• Hyundai Chief Executive Won Hee Lee said the Korean firm was drawn by Ethiopia’s impressive growth.
  • Passenger hatchback cars and trucks are some of the vehicles that will roll off the assembly line at the plant, which was established at a cost of half a billion Birr.
  • The Marathon Motor Engineering, Plc. Is a joint venture between Hyundai Motor Company and the renowned athlete Haile Gebreselassie.

On Thursday, Hyundai officially opened its first car assembly plant with a capacity to produce 10,000 vehicles in eight different models per year at the Ethiopian capital Addis Ababa.

Hyundai Chief Executive Won Hee Lee said the Korean firm was drawn by Ethiopia’s growth which has emerged as one of Africa’s fastest-growing economies in the last decade.

“We have good opportunities in Ethiopia. We believe the economic growth in Ethiopia will be faster than any other country in middle Africa,” he told reporters at the inauguration ceremony.

Hyundai Motor Company Chief Executive Officer, Mr. Won Hee Lee arrived in Addis Ababa this morning (February 21) for the Grand Inaugural Ceremony of Hyundai Marathon Motor Vehicle Assembly plant, which is the first car assembly plant in East Africa.Upon arrival at Bole International Airport, Mr. Won Hee Lee was warmly received by State Minister of Foreign Affairs H.E. Ambassador Birtukan Ayano.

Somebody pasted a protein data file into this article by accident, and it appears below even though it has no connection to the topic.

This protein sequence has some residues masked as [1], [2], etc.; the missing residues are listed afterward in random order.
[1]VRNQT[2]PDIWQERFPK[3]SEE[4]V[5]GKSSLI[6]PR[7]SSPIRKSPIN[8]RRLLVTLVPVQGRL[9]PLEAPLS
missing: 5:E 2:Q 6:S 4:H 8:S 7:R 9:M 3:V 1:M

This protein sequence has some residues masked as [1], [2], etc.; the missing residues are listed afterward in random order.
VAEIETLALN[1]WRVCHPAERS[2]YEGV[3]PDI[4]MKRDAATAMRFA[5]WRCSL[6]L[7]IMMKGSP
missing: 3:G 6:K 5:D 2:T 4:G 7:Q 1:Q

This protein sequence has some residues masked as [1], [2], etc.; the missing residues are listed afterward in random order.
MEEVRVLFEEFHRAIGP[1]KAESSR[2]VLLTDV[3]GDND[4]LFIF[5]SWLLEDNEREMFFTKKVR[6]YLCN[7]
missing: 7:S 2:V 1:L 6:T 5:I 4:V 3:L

Passenger hatchback cars and trucks are some of the vehicles that will roll off the assembly line at the plant, which was established at a cost of half a billion Birr, located just outside of the capital.

Some of the cars will also be exported to the larger East Africa.

“This plant is big enough (to assemble) for Kenya, Ethiopia, Somalia, Djibouti, Eritrea and Sudan,” said Haile Gebrselassie, the former Olympian-turned businessman who has partnered with the South Korean firm.

The Marathon Motor Engineering, Plc. Is a joint venture between Hyundai Motor Company and the renowned athlete Haile Gebreselassie.

On Thursday, Hyundai officially opened its first car assembly plant with a capacity to produce 10,000 vehicles annually in the Ethiopian capital Addis Ababa.

The plant is expected to create employment opportunities for 200 people initially, and has the possibility to create 1,000 jobs once it goes fully operational.

While second-hand vehicles dominate sales in the Horn of Africa country just like in most countries on the continent, Hyundai hopes locally-assembled cars could prove attractive given the cost of imports due to high taxes.

Ethiopia produces around 10,000 commercial and other vehicles a year for its home market. It imported more than 40,000 cars in 2017, automobile traders say.

Assemblers in the country include Chinese brands Geely, FAW and BYD, as well as Lifan.